After prior review of two controversial articles regarding teenage pregnancy and divorce in the The Spectrum, the school-run newspaper of Hazelwood East High School in Missouri, the principal decided to prohibit their publication. In Hazelwood School District v. Kuhlmeier, 1988, the Supreme court upheld a loose constructivism of the constitution by limiting student first amendment rights and establishing a precedent that schools may restrict printing inappropriate content, as deemed by the administration, without violating students’ freedom of speech.
The majority, in opposition with the minority, believed student rights were not violated and won with a 5 to 3 victory. The supreme court, under Chief Justice William H. Rehnquist, therefore established that the principal’s decision to restrict the publication of certain inappropriate articles in the school newspaper did not infringe upon the students’ First Amendment right of freedom of speech.
Justice White spoke for the majority, claiming that The Spectrum was not a public forum, and thus was entitled to the approval of the administration. He further emphasized that due to the newspaper’s educational purpose, inappropriate material should be monitored by the school to avoid exposing students to content surpassing their own maturity level and instead publish articles that advocate proper conduct.
For the minority opinion, Justice Brennan claimed that students had signed up for the journalism class, and therefore they have the right to voice their opinions in the newspaper, a student forum. He continued to state that with prior review, students cannot freely express themselves and are hence stripped of their first amendment rights.
Both the majority and minority referred to the Tinker v. Des Moines case in 1969, which increased student rights and free expression by arguing that schools could only restrict student expression if the form of speech was disruptive or intrusive on others’ rights. Referencing the case, the minority claimed that restricting student speech in The Spectrum violated the precedent set in Tinker v. Des Moines. The Tinker case involved a group of students who wore black armbands in protest of the Vietnam War, thus defying the school administration. Although they were initially punished, the Court ruled that the students had the right of free expression as long as the form of expression was not disruptive or did not infringe on the rights of others. However, in Hazelwood, the majority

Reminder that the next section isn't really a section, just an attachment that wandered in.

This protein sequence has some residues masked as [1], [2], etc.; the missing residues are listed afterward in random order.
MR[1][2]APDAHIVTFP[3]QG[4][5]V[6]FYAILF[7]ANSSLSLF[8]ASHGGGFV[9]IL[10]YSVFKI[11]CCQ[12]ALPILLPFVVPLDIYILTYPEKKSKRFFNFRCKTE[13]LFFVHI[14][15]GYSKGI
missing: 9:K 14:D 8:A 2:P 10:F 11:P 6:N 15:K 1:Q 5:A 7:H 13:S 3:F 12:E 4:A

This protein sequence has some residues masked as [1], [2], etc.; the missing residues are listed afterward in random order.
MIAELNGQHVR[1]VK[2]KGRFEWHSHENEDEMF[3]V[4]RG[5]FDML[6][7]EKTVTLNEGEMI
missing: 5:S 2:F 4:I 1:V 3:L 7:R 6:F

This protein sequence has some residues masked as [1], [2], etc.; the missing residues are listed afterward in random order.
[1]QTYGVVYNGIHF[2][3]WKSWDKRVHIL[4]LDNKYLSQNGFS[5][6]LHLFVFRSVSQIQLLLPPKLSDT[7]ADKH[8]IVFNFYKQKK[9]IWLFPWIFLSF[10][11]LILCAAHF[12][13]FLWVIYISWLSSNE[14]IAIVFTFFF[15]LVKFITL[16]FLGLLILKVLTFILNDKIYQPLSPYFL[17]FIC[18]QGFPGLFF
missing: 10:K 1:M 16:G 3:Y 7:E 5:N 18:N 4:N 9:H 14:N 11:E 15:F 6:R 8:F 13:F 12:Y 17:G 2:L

of the Court opposed Tinker and asserted that the Tinker case involved students’ free expression and speech which happened to be on campus, whereas Hazelwood students were bound to a school sponsored newspaper.
Unlike in Tinker v. Des Moines, which was established during the civil rights era, the court decided on a much more conservative level in Hazelwood.
Hazelwood challenged, but did not overrun the Tinker case, since according to the Common Law Review, “Justice White was careful to distinguish the
case from Tinker by virtue of the perceived connection between the student newspaper and the school,” meaning that whereas the students involved in Tinker utilized their own personal free speech, students of the Hazelwood case were bound to a nonpublic, school-issued newspaper. Still, the Hazelwood case was not the first case after Tinker to limit student rights. In Bethel School District v. Fraser, the Court issued that public school students were not necessarily entitled to full First Amendment rights and that the school could legally prohibit foul and disrespectful language. Like Hazelwood, Bethel did not overturn Tinker, but rather “carved out an exception to it for lewd or vulgar language” that may be deemed inappropriate for minors. Thus, the case provided a basis for the Hazelwood verdict which pushed and strengthened limitations on students’ First Amendment rights.
Although a majority of states do not provide protection for student journalists, eight states, including California, have free expression laws protecting them, and two states have protection for student speech rights in education code.
The first incident in which Hazelwood came into play arose in California, immediately after the Hazelwood decision by the Supreme Court when Homestead High School in Fremont faced a student rights’ crisis. The principal of the school called for thewithdrawal of an article about a student who had tested HIV-positive, fearing controversy that may erupt with its publication. Nonetheless, the administration could not legally restrict publication due to the California Education Code Section 48907, established 11 years before Hazelwood to protect student publication rights of any non-disruptive and undamaging material. The events at Homestead clarified the rights of states to determine their own regulations on student press.
Sixteen years later, in the 2004 Dean v. Utica Community Schools case, the principal of Utica High School in Michigan restricted the publication of a certain article in the school’s newspaper, The Arrow, regarding a lawsuit filed against the school district. The court ruled that the administration had no right to prohibit publication since the newspaper could be classified as a public forum, unlike in Hazelwood. However, the court extended their argument, claiming that since students helped fund the paper, which was not strictly published for classroom purposes, the reporters were not subject to prior review.